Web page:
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Dr. Emmett G. Price III is a musician, ethnomusicologist, composer and clinician. He is currently a Visiting Assistant Professor of Music and African American Studies at Northeastern University. After receiving his B.A. in music from University of California, Berkeley he completed both M.A. and Ph.D. in Music (Ethnomusicology) at the University of Pittsburgh. Dr. Price specializes in the music of the African Diaspora with primary focus on the study of Black Music in the United States as a means of social, political and cultural expression. He actively publishes on jazz; gospel and hip-hop in addition to other related subjects. Dr. Price serves as the musician/ ethnomusicologist in this project. The project grant was conceived and composed by Dr. Robin Chandler. The project is housed within the African American Studies Department.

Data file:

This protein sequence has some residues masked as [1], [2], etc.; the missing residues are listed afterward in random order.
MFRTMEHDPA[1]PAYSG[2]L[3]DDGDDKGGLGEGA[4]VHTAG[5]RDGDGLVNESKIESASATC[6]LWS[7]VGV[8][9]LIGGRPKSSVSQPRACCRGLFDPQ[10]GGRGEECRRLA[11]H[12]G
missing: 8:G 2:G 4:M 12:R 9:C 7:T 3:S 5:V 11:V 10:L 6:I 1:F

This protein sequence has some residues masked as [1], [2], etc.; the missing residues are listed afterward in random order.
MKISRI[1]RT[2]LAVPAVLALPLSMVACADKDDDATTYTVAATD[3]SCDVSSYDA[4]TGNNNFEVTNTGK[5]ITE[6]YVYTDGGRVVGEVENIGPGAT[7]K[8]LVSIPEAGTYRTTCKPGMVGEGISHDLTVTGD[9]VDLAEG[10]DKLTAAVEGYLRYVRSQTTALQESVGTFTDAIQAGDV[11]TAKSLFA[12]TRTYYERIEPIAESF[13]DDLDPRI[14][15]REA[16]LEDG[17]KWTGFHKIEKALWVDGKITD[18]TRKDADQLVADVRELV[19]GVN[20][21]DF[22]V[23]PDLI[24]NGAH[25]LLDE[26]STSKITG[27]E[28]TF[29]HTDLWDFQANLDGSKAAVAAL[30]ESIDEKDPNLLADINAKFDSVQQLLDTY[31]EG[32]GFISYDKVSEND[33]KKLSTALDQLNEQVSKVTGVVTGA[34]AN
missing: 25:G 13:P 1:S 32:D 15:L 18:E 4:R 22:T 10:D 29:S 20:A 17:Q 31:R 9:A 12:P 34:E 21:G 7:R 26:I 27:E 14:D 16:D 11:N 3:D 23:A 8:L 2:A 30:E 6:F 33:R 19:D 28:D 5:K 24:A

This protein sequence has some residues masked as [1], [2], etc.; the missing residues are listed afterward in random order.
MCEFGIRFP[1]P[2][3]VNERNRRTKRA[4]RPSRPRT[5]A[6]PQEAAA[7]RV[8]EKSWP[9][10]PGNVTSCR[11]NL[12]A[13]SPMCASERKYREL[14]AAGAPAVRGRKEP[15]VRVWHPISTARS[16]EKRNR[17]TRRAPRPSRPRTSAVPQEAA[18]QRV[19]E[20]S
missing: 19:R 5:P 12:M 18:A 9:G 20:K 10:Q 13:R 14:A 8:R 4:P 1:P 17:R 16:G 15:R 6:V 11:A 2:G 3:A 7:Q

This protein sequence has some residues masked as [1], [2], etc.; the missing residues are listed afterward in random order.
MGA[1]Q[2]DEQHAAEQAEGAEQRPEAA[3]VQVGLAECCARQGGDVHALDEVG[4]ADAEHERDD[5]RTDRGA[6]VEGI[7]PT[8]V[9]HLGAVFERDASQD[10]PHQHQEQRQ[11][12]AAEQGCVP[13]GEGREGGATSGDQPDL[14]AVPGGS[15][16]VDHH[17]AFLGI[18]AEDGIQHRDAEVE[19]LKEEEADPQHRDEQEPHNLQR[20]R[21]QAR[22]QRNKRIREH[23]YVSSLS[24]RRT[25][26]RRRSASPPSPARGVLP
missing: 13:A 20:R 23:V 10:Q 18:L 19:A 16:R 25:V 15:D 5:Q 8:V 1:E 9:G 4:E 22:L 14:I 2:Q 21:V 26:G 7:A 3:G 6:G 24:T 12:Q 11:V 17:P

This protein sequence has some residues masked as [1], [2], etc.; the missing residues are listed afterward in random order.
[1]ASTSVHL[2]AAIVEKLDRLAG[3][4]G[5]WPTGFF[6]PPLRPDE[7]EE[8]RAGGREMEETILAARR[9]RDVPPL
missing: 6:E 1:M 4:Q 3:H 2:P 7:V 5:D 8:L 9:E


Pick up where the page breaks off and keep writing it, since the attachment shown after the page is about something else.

The overall project is centered on the development of the Twenty-first Century Hip Hop Library and Archive Project utilizing an Intergenerational Mentoring Model (IMM). Undergraduate students are selected from current and past students of the Foundations of Black Culture – Hip-Hop course (the teaching arm of the project). The students, in turn, are mentored by an arts educator/ Hip-Hop practitioner/ part-time lecturer AND a junior (Visiting Assistant Professor) who is also a musician/ ethnomusicologist. The junior professionals, in turn, are mentored by senior faculty (both a historian and sociologist) in order to maintain a focus on the curriculum and the theoretical elements of learning, decision-making, materials acquisition process, guide the development of applied research on Hip Hop, and observe the process whereby a multidimensional library collection becomes relevant and accessible to multiple types of communities of learners, both academic (undergraduate/ graduate, and faculty), community, and popular culture/ entertainment audiences.

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